Next, organizations need to understand how each of these assets maps to the business, and which ones are most critical. Security is not an island. Smart CISOs must understand how their decisions affect the overall mission of the organizations, and adjust their plans accordingly.

This in-depth understanding of the environment is the foundation on which you can prioritize improvements to security hygiene and develop a security program based on risk. The basic blocking and tackling of security might not be sexy or flashy, but at a time when more than 85% of all successful data breaches are the result of an attacker exploiting a known, unpatched vulnerability, it is critical to your security program and mission success.

Related Content:

Amit Yoran is chairman and CEO of Tenable, overseeing the company's strategic vision and direction. As the threat landscape expands, Amit is leading Tenable into a new era of security solutions, empowering organizations to meet the challenges of evolving threats with ... View Full Bio
Comment  | 
Print  | 
More Insights
Comments
Newest First  |  Oldest First  |  Threaded View
JulietteRizkallah
50%
50%
JulietteRizkallah,
User Rank: Ninja
3/15/2017 | 2:26:27 PM
What about the human factor as a threat vector?
This list, though very comprehensive, is missing the main attack vector of today cyber reality: us.  We are the link to what is coveted in many of the cyberattacks today: sensistive data. Whether in structured systems - where the assets inventory and risk classification discussed in this article can help- or as unstructured data which resides in files, emails and cloud file share apps. This is why identity management is one of the fastest growing security category and why behavioral analytics will start picking up as a detection tool for cyber attacks.
6 Security Trends for 2018/2019
Curtis Franklin Jr., Senior Editor at Dark Reading,  10/15/2018
6 Reasons Why Employees Violate Security Policies
Ericka Chickowski, Contributing Writer, Dark Reading,  10/16/2018
Getting Up to Speed with "Always-On SSL"
Tim Callan, Senior Fellow, Comodo CA,  10/18/2018
Register for Dark Reading Newsletters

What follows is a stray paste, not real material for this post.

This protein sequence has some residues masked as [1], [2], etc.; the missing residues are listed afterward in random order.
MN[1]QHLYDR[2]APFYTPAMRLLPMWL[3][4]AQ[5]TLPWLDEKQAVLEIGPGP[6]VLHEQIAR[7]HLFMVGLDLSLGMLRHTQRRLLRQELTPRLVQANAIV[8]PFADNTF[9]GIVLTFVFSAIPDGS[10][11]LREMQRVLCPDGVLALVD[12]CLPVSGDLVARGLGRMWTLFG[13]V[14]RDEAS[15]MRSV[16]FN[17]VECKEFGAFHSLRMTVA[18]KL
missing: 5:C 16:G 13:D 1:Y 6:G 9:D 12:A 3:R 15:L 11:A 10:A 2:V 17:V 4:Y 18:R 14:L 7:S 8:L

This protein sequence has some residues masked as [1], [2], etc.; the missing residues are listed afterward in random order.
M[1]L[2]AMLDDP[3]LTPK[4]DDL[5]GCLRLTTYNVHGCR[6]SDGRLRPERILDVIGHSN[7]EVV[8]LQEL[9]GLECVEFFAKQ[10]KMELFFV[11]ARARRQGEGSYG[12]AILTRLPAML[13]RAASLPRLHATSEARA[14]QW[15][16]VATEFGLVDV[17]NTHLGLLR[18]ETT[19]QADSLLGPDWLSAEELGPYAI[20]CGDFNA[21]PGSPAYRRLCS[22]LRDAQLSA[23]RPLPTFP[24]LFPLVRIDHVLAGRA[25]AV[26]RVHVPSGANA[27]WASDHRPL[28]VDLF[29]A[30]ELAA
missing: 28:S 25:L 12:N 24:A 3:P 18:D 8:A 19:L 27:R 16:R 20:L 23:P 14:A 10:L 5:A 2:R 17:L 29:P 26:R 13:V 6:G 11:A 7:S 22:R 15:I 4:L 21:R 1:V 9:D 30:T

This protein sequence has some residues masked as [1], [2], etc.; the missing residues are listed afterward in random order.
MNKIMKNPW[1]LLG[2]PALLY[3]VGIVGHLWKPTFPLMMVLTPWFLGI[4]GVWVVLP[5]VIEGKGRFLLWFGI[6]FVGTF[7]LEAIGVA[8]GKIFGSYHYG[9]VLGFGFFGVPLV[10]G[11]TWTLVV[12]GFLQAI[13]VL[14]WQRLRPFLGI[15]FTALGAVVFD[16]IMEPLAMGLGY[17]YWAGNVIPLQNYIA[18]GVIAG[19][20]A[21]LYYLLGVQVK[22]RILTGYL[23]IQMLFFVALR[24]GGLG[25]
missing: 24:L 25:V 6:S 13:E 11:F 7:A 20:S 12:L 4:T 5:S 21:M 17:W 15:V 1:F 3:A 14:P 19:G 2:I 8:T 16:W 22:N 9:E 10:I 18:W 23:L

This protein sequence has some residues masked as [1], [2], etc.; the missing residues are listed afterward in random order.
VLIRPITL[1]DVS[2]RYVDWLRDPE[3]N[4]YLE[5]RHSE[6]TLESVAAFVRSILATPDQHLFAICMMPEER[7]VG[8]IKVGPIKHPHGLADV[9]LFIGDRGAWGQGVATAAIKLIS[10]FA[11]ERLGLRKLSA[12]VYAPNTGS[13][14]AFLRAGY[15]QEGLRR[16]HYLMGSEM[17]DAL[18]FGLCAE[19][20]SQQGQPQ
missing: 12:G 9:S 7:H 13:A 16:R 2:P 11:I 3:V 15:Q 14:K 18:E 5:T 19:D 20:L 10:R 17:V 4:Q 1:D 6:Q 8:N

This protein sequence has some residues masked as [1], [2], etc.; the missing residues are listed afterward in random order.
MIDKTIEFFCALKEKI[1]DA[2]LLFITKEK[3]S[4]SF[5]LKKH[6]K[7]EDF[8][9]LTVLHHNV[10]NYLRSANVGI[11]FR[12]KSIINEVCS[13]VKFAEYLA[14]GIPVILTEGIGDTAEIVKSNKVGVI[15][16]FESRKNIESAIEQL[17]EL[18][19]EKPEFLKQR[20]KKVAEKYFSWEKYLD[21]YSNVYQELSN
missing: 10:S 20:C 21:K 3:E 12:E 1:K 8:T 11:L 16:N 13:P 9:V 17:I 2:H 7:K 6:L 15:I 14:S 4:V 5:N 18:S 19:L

White Papers
Video
Cartoon
Latest Comment: Too funny!
Current Issue
Flash Poll
The Risk Management Struggle
The Risk Management Struggle
The majority of organizations are struggling to implement a risk-based approach to security even though risk reduction has become the primary metric for measuring the effectiveness of enterprise security strategies. Read the report and get more details today!
Twitter Feed
Dark Reading - Bug Report
Bug Report
Enterprise Vulnerabilities
From DHS/US-CERT's National Vulnerability Database
CVE-2018-10839
PUBLISHED: 2018-10-16
Qemu emulator <= 3.0.0 built with the NE2000 NIC emulation support is vulnerable to an integer overflow, which could lead to buffer overflow issue. It could occur when receiving packets over the network. A user inside guest could use this flaw to crash the Qemu process resulting in DoS.
CVE-2018-13399
PUBLISHED: 2018-10-16
The Microsoft Windows Installer for Atlassian Fisheye and Crucible before version 4.6.1 allows local attackers to escalate privileges because of weak permissions on the installation directory.
CVE-2018-18381
PUBLISHED: 2018-10-16
Z-BlogPHP 1.5.2.1935 (Zero) has a stored XSS Vulnerability in zb_system/function/c_system_admin.php via the Content-Type header during the uploading of image attachments.
CVE-2018-18382
PUBLISHED: 2018-10-16
Advanced HRM 1.6 allows Remote Code Execution via PHP code in a .php file to the user/update-user-avatar URI, which can be accessed through an "Update Profile" "Change Picture" (aka user/edit-profile) action.
CVE-2018-18374
PUBLISHED: 2018-10-16
XSS exists in the MetInfo 6.1.2 admin/index.php page via the anyid parameter.